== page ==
Air Date: Week of October 10, 1997
This week, facts about... lightning bolts.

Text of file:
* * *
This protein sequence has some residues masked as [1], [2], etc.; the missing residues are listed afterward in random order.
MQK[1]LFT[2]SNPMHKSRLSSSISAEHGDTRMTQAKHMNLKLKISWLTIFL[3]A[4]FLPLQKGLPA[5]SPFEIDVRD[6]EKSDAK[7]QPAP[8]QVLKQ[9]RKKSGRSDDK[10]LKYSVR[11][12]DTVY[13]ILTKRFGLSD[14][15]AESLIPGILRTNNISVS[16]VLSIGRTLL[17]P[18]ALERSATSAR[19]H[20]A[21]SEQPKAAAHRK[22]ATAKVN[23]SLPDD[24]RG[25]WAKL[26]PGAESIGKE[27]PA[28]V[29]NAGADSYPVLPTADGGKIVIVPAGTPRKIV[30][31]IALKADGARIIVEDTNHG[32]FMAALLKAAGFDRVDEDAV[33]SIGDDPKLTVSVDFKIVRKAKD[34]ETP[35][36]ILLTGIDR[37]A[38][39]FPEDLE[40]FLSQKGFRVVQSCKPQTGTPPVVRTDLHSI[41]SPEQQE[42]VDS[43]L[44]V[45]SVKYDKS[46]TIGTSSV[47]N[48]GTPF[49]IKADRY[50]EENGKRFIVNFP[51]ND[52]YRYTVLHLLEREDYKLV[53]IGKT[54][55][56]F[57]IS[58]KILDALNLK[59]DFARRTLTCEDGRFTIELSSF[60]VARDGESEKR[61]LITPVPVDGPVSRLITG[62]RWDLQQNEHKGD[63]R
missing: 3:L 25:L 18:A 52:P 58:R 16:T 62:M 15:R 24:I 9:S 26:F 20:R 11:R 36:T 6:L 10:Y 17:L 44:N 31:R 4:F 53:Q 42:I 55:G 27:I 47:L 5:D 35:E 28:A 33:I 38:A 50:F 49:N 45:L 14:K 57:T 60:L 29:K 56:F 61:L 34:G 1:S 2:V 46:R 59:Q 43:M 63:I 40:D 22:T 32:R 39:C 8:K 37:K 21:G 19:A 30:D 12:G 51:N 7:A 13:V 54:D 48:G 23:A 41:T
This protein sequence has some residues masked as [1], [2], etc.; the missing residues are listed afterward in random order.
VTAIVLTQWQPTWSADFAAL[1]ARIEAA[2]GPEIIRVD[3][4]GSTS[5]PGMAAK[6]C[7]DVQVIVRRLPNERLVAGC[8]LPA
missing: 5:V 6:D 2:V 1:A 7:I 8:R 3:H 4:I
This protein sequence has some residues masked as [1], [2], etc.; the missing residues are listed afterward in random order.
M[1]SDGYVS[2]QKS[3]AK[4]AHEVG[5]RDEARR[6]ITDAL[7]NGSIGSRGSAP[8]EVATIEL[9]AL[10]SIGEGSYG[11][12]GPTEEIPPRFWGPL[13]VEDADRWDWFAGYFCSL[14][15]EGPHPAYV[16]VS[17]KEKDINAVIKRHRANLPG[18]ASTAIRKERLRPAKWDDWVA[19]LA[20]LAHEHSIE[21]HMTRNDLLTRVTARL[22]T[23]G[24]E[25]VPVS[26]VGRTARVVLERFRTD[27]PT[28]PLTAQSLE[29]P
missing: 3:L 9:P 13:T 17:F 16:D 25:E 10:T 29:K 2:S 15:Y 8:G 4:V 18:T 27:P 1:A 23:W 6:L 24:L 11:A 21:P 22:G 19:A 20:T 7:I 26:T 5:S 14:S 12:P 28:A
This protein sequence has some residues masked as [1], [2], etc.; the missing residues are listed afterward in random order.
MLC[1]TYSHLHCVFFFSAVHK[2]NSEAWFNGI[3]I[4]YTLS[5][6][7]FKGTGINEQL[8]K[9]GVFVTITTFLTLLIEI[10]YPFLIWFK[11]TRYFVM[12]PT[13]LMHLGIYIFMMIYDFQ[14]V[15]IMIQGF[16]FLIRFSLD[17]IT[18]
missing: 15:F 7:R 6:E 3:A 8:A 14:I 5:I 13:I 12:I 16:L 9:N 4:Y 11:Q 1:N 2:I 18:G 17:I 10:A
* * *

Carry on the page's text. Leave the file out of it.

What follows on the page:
CURWOOD: Lightning kills more people in this country each year than tornadoes and hurricanes combined. More than 8,000 people in the past 50 years. That's probably because lightning is so ubiquitous. About 100 bolts hit the earth every second, 8 to 9 million every day. Most at risk: people outdoors on mountaintops or other exposed places, where the weather has shifted abruptly and there's no shelter handy. To ward off lightning, the Romans wore laurel wreaths, and the Germans kept yule logs on the fire. Across Europe they used to ring church bells to keep the bolts at bay, but after enough bell-ringers were struck dead the city of Paris made it illegal to ring bells during thunderstorms. Each year in the US a group of health care professionals holds the Lightning Strike-Electrical Shock Conference to devise better treatments and prevention strategies. This year's meeting takes place in Florida, which has the highest incidence of lightning strikes in the nation. But lightning isn't all bad. It helps create millions of tons of nitrogen fertilizer every year. And some claim lightning has even cured blindness and multiple sclerosis. And for this week, that's the Living on Earth Almanac.
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